Incidentally, Coyne alludes to experiments that allow us to predict “via brain monitoring what someone will do or choose.” This is presumably a reference to Libet-style experiments, conducted since the 1980s. As he has written on this topic before, I must assume that Coyne knows there has been a great deal of debate in the neurobiological and philosophical literature on whether they pronounce on free will at all. Only those who believe Coyne is correct about free will will absolve him of all responsibility for not mentioning that fact.

Coyne complains that I don’t define free will at the outset (although he seems oddly confident that whatever definition I choose, it is wrong). I don’t define it because I think it is a terrible term, which we seem lumbered with for historical reasons. A key aim of my article is in fact to suggest it is time to jettison the term and to talk instead about how we (and other creatures) make volitional decisions. This is an issue for cognitive neurobiology, and others have made an excellent start on outlining what such an endeavour might look like: for example here and here. I’m not sure if Coyne knows about this work; he makes no reference to it so perhaps I should assume he does not.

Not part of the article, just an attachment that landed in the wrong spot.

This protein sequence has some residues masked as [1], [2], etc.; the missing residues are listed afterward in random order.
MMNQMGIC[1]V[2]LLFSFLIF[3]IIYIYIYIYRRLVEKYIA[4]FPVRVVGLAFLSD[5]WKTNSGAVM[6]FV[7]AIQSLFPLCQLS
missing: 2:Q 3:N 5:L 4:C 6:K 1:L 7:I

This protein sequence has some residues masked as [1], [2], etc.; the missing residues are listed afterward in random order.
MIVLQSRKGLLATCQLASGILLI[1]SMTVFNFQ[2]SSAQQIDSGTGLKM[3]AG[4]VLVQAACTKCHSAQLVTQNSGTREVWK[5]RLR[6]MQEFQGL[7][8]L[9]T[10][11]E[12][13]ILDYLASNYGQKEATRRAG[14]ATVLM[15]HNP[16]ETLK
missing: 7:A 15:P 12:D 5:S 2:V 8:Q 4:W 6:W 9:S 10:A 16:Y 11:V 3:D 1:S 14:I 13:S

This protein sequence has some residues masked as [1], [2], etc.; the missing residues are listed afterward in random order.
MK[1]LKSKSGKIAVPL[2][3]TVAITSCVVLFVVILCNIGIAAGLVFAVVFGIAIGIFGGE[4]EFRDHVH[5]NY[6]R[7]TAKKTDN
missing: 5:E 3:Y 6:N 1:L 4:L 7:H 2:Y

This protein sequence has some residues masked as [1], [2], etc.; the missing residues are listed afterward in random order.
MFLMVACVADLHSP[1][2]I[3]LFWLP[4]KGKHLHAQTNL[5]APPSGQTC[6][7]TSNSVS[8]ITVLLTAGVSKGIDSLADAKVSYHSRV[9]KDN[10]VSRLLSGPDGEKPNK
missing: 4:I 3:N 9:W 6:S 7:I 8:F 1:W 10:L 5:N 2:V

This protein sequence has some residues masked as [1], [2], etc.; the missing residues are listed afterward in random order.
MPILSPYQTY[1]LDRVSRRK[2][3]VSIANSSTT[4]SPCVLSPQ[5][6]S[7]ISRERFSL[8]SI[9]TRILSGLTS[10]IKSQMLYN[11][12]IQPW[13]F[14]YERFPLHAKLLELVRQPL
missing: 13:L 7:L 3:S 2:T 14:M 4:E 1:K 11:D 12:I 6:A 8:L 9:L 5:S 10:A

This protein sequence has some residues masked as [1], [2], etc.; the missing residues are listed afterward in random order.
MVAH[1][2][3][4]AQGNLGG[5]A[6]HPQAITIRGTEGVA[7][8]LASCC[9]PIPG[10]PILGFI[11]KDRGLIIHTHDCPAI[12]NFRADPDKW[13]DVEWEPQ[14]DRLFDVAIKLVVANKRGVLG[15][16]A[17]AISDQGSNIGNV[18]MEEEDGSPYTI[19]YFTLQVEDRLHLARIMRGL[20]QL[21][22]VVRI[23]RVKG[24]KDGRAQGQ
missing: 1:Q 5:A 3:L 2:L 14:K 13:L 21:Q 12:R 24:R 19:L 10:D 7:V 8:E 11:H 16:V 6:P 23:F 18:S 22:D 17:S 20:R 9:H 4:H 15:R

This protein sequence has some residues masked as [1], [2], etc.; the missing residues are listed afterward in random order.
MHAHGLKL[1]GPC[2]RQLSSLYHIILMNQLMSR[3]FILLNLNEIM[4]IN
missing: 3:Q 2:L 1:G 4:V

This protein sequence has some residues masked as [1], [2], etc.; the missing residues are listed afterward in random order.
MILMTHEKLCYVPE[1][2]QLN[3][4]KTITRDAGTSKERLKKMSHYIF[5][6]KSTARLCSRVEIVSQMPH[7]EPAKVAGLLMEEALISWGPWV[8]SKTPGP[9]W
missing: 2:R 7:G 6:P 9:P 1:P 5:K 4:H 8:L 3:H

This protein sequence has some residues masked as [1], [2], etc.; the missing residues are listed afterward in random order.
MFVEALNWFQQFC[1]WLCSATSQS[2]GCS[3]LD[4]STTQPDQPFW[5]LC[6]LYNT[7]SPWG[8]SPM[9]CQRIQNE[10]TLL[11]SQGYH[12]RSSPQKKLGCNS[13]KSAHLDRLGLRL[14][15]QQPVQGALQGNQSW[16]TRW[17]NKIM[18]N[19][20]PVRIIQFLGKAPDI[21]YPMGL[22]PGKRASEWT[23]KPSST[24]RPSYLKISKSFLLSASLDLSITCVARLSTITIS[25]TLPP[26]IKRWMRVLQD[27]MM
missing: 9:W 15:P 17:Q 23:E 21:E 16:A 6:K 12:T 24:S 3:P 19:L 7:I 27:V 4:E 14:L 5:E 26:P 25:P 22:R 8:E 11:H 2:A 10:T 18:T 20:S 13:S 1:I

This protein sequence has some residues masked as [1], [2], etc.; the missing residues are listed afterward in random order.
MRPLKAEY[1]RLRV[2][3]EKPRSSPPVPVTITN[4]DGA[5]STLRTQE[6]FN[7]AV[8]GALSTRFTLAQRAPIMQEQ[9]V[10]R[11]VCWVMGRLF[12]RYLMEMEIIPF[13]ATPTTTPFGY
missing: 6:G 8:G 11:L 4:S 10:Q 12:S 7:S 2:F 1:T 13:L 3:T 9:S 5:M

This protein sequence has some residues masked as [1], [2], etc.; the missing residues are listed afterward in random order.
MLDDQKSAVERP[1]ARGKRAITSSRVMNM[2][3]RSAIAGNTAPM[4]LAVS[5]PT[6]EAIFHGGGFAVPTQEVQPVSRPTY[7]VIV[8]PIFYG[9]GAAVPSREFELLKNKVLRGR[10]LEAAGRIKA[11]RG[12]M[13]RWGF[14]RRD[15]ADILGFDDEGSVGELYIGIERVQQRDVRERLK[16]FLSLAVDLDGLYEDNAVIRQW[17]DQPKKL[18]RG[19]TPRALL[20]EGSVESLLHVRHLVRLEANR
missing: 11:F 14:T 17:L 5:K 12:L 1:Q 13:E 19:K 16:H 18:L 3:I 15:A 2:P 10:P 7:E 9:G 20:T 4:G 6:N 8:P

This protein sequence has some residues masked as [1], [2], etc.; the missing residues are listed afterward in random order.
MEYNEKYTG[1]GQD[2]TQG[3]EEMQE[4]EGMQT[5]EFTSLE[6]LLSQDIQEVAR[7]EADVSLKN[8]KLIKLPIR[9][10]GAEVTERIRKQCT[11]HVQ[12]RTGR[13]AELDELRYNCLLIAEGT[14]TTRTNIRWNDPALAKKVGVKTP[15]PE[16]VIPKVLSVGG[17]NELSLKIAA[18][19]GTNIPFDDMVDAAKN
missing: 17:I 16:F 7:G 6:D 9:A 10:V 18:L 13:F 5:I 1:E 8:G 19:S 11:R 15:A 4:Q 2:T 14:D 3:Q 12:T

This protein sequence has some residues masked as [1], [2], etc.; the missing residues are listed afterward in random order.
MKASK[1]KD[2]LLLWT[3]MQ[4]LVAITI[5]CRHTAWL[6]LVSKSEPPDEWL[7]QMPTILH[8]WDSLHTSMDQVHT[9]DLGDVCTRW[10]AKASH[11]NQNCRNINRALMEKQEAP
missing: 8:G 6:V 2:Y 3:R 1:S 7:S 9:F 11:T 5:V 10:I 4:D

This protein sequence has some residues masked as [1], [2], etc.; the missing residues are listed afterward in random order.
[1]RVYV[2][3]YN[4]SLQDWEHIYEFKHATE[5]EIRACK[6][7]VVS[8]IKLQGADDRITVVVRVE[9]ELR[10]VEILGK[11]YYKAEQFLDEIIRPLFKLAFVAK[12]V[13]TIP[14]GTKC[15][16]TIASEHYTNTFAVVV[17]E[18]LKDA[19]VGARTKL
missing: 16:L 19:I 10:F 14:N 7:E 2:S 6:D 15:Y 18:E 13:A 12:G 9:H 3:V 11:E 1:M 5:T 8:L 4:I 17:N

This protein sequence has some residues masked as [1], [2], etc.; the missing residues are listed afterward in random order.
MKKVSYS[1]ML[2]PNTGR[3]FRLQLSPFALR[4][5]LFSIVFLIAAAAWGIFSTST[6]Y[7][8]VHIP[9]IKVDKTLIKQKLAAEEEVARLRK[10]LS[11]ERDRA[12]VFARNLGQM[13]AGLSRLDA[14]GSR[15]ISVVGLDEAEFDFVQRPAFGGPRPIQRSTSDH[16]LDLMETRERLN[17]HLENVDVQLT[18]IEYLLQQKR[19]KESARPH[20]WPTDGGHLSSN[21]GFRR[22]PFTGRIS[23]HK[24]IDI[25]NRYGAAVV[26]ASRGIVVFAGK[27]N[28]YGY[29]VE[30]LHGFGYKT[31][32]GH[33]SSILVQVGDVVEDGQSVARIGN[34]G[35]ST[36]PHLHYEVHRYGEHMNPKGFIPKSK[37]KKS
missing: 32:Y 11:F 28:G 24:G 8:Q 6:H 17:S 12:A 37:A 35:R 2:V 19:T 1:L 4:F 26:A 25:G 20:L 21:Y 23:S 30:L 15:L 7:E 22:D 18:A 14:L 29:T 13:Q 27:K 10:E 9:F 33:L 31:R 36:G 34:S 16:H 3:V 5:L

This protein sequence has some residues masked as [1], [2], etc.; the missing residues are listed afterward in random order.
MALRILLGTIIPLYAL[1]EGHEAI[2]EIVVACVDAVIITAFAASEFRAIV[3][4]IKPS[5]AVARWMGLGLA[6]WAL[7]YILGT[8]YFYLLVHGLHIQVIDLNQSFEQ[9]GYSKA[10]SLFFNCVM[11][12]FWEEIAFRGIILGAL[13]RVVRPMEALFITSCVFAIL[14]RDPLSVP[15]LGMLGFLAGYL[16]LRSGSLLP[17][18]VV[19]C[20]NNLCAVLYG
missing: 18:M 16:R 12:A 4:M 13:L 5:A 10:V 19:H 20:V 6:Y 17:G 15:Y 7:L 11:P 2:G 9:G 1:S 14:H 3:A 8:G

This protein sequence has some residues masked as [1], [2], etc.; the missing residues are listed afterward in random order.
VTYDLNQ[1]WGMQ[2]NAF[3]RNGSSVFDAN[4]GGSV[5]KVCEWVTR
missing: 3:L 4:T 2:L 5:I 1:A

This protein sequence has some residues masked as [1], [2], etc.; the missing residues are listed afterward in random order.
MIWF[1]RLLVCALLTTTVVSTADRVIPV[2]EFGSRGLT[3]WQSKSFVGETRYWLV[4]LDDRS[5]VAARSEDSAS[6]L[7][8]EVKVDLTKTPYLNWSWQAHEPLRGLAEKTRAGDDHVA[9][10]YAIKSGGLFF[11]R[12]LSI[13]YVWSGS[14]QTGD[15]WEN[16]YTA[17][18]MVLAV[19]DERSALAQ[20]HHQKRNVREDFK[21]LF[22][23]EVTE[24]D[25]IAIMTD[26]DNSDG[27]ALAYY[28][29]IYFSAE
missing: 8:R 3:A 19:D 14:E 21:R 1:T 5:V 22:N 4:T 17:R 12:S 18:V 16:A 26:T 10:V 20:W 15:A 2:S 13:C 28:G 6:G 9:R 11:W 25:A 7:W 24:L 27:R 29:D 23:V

But is there really volitional behaviour at all, or is it all predetermined? That’s the key. Coyne admits that we can’t predict “with complete accuracy” what someone will do. Of course, there are lots of situations in life where a great deal of prediction is possible, sometimes simply on statistical grounds, sometimes on behavioural ones, and so on. No one disputes that.